David's work won him a Primetime Emmy Award for Outstanding Comedy Series in 1993. Formerly a stand-up comedian, David went into television comedy, writing and starring in ABC's Fridays, as well as writing briefly for ‘Saturday Night Live’. He has won two Primetime Emmy Awards, and was voted by fellow comedians and comedy insiders as the 23rd greatest comedy star ever in a 2004 British poll to select "The Comedian's Comedian".

Here are Larry David’s qualifications for membership in the
Hall for playing themselves.

Curb Your Enthusiasm
93 episodes

From the IMDb:
The life and times of Larry David and the predicaments he gets himself into with his friends and complete strangers.  

Love & War
- Let's Not Call It Love

From the IMDb:
Jack and Dana go out as friends, and everywhere they go, they are mistaken for a romantic couple making it harder for them to keep things platonic.  

After Candice Bergen and the set of Murphy Brown (1988) made a guest appearance in the Seinfeld (1989) episode Seinfeld: The Keys (1992) - where Kramer (Michael Richards) is hired as an actor to play Murphy's secretary - Jerry Seinfeld and Larry David returned the favor by appearing as themselves on this other sitcom by Murphy Brown creator Diane English, where they receive a Seinfeld script written by a Blue Shamrock customer, in which Kramer sleeps with Elaine (Julia Louis-Dreyfus). This also echoes Elaine's writing a Murphy Brown script in the above mentioned Seinfeld episode. 

- New York

From the IMDb:
Now Vince is about to return to New York for months to shoot, Turtle decides to make some money for a change- by charging entry for Vince's go away-party. Drama finds Adam Davies is a great agent, as he gets him a well-paid audition for a promising pilot, CSI Minneapolis to be shot in Vancouver starring Don Johnson whom Johnny already knows, interesting despite clashing with the timing for Queens Bouelevard and his temper flares up again. Meanwhile E insists he wants his work as Vince's manager recognized, with a formal contract, and plays it hard despite skepticism from Ari and, worst of all, Vince himself.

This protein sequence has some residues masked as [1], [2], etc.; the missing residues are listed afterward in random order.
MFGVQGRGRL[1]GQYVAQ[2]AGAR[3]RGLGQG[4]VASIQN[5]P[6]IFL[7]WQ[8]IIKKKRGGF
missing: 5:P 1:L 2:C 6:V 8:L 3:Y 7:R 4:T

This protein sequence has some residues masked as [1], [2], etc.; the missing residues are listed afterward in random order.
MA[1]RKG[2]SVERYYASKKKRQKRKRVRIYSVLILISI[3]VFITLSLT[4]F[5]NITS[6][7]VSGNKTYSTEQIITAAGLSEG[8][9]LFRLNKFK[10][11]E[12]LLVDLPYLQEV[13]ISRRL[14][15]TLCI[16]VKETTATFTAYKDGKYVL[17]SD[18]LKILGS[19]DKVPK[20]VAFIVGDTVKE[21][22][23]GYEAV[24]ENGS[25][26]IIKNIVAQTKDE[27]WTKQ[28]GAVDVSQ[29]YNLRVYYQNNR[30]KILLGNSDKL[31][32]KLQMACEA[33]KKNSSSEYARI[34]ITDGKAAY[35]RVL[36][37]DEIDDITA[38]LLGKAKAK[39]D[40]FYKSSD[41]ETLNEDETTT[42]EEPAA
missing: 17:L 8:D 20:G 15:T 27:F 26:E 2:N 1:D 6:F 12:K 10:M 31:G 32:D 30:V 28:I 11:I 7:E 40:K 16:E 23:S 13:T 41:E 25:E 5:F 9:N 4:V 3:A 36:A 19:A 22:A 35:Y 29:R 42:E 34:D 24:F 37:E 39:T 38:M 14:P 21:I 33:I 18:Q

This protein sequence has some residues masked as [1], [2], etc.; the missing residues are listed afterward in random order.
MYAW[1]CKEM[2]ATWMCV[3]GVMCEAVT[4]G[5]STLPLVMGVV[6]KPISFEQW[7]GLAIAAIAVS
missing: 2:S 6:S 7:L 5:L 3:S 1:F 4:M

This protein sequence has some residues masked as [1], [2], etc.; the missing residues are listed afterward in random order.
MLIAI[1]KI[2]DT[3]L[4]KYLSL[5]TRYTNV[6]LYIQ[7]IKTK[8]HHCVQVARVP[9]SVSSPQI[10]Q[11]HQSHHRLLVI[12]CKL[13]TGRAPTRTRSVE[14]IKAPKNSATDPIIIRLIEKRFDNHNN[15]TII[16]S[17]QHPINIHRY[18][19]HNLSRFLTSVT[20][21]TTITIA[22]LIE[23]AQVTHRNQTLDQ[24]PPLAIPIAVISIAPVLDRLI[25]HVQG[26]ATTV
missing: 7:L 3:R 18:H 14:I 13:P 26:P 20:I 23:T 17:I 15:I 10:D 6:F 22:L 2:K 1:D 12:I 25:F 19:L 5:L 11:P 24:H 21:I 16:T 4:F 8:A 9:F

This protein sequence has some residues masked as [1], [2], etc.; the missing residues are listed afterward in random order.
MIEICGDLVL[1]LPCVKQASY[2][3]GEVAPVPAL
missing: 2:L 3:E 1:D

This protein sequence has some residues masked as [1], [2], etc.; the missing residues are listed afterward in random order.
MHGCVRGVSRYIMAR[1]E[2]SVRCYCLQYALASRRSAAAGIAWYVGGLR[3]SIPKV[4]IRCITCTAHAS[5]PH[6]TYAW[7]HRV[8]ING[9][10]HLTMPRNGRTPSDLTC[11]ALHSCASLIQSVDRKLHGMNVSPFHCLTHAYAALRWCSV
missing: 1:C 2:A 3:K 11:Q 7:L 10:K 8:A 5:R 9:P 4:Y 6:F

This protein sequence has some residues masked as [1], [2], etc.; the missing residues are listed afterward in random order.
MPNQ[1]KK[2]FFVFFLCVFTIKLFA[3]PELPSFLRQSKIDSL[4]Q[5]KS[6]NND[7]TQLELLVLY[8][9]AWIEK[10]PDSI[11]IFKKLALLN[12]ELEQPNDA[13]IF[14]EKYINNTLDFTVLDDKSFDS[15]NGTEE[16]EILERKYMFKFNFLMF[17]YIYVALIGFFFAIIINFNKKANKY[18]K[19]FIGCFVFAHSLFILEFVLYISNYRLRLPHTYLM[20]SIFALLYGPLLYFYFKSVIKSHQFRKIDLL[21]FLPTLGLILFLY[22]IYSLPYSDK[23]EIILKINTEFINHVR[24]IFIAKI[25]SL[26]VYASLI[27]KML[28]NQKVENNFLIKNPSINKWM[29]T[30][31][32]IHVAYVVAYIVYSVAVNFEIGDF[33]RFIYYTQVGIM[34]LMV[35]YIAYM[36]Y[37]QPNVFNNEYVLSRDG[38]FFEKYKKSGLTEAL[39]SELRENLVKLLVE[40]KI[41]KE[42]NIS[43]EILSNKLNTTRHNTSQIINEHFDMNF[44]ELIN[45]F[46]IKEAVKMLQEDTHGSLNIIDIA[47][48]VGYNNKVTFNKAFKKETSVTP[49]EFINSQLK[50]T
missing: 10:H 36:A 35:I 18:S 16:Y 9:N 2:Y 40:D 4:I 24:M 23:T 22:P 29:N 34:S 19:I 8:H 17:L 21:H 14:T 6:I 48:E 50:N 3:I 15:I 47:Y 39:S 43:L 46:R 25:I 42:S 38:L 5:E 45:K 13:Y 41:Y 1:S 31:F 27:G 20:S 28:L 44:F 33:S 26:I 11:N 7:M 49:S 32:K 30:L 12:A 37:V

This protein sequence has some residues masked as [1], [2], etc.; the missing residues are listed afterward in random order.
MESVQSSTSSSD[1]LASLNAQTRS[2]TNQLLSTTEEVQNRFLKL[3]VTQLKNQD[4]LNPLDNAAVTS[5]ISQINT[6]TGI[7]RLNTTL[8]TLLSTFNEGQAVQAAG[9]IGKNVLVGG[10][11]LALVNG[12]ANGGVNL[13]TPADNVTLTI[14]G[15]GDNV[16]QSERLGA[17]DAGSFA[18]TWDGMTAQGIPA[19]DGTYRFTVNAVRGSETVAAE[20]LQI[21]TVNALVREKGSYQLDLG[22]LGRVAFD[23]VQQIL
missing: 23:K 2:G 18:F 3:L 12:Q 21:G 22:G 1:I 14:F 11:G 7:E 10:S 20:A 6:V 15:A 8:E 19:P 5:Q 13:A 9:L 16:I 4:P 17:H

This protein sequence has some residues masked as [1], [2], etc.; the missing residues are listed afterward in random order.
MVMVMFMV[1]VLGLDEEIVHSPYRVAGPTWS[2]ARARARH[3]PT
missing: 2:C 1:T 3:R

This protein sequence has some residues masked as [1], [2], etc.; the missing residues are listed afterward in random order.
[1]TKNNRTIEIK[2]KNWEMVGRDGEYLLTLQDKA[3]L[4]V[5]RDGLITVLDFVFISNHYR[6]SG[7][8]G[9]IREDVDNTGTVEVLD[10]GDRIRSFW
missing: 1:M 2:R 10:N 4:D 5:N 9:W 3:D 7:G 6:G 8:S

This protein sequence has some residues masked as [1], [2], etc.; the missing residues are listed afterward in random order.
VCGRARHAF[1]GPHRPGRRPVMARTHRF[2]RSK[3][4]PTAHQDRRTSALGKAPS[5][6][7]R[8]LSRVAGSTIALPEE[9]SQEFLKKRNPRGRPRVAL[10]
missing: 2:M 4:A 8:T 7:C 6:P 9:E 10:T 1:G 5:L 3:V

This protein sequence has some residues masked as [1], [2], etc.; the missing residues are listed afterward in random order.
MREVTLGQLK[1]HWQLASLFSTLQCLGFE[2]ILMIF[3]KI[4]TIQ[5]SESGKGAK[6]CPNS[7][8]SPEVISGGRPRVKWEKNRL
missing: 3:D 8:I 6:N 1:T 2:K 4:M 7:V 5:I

Hannah Montana
- My Best Friend's Boyfriend

From the IMDb:
Lily has a new boyfriend, Luke. Miley catches Lucas making out with another girl. Miley proves to Lily that Luke is cheating on her. Someone steals a pair of sunglasses and Rico installs a new security system to prevent any other thefts. 

The Paul Reiser Show- The Father's Occupation (2011)

From the IMDb:
Paul is asked to host a new game show produced by Mark Burnett, but his friend Larry David is given the same offer. Meanwhile, Brad is upset that Fernando may have tricked him to get a better school project for their children's class.